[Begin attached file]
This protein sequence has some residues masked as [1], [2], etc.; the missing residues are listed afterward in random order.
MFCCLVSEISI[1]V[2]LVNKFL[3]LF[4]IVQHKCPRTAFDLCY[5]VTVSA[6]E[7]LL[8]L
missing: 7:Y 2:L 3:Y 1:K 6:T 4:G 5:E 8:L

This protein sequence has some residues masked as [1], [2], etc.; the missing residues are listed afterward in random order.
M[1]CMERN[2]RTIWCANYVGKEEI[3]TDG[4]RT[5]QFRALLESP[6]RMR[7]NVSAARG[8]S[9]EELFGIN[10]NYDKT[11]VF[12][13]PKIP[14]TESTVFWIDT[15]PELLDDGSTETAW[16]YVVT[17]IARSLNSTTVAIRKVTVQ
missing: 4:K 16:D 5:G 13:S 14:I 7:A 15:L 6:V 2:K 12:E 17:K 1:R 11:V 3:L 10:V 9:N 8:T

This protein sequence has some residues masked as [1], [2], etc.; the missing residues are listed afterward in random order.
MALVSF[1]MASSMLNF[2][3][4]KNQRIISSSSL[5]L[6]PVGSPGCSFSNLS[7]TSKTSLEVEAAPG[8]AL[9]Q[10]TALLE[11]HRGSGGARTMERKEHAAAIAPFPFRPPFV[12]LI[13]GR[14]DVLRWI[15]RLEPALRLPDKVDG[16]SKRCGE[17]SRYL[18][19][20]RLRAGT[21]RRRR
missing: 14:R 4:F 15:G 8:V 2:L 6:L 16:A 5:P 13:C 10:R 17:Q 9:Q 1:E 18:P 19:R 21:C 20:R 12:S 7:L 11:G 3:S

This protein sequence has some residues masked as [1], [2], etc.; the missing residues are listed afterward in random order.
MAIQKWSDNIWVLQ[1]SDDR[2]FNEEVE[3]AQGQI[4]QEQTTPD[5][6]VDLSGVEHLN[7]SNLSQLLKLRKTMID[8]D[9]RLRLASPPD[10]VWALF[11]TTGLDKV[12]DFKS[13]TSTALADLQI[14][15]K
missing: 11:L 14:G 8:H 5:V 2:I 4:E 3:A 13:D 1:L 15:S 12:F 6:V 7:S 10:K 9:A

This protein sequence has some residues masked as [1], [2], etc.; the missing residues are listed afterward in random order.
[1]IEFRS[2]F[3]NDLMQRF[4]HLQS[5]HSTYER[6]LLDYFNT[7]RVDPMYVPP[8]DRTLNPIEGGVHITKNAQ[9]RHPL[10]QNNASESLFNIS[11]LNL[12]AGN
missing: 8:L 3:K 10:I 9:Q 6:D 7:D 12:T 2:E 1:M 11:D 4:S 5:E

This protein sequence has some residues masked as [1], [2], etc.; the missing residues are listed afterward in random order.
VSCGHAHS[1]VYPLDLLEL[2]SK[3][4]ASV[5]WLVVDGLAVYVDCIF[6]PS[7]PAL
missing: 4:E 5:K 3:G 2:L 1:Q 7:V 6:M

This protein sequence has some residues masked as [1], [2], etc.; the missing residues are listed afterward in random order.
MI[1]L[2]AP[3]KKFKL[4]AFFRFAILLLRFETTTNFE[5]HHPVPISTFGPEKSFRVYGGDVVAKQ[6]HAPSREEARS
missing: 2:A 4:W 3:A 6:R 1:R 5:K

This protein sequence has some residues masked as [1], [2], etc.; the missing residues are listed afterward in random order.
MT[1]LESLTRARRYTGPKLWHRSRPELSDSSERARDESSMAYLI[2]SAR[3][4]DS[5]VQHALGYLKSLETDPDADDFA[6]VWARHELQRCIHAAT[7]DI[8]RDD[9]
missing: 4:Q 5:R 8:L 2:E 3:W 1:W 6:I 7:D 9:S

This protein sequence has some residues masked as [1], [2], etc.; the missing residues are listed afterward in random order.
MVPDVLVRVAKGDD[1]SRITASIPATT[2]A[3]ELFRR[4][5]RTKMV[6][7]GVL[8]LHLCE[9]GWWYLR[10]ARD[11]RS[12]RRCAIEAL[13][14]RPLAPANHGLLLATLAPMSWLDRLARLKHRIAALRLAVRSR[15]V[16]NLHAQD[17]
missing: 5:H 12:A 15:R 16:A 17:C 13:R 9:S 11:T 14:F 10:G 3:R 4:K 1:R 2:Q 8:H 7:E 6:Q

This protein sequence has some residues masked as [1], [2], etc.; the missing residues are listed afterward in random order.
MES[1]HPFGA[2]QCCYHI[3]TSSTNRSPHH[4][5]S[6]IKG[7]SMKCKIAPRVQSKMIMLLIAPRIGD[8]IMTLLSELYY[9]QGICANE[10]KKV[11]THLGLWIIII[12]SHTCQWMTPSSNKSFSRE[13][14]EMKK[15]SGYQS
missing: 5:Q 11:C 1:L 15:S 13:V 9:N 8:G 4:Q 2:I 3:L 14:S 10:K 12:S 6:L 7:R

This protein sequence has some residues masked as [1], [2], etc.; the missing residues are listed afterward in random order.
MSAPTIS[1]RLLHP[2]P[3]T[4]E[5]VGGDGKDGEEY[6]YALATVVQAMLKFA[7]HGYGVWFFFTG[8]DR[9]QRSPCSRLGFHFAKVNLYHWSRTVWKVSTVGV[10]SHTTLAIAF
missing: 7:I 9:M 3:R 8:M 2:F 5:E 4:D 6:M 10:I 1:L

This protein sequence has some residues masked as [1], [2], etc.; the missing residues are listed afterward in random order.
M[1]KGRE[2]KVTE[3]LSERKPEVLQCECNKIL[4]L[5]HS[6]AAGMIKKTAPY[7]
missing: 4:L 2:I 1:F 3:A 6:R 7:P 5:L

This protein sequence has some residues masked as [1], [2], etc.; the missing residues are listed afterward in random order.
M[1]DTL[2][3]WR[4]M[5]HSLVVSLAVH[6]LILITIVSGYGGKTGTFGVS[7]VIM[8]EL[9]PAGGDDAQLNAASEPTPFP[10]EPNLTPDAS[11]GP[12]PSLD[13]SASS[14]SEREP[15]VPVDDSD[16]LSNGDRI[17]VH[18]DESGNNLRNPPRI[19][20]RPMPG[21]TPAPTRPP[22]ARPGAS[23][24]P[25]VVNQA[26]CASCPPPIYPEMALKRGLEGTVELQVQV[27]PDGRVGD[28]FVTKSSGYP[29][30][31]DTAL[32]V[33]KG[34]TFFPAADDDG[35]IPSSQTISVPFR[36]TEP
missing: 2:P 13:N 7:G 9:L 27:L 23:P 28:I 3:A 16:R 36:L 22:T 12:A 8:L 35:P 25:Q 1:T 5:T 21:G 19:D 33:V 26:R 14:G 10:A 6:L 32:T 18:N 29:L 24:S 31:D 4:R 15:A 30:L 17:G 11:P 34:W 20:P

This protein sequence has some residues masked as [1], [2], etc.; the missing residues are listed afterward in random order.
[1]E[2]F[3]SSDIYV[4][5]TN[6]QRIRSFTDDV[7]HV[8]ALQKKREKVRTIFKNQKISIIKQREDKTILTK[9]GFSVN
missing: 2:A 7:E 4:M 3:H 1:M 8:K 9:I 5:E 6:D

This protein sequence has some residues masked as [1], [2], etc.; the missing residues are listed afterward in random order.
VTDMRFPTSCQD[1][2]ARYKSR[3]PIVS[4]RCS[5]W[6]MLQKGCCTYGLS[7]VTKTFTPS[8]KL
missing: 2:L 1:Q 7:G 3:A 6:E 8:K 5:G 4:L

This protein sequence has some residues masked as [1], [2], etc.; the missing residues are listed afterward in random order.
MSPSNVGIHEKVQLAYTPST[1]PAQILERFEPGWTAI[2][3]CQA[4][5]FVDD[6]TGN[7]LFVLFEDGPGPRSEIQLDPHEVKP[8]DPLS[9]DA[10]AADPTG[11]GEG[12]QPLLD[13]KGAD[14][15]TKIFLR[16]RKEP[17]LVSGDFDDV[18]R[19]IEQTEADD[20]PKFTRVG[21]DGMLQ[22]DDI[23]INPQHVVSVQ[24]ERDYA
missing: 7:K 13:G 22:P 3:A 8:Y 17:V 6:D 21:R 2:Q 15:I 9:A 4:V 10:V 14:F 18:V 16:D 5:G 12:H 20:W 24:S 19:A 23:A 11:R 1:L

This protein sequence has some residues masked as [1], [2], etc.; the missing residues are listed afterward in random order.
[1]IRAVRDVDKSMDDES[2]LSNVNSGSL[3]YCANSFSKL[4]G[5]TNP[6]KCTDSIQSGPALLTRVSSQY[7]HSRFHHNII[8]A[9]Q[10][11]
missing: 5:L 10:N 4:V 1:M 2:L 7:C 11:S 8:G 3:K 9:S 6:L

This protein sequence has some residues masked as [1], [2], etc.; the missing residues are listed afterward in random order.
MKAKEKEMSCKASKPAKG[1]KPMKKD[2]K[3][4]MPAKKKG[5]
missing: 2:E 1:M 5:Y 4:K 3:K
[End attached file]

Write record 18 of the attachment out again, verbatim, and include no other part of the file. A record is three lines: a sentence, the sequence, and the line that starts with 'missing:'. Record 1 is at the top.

This protein sequence has some residues masked as [1], [2], etc.; the missing residues are listed afterward in random order.
MKAKEKEMSCKASKPAKG[1]KPMKKD[2]K[3][4]MPAKKKG[5]
missing: 2:E 1:M 5:Y 4:K 3:K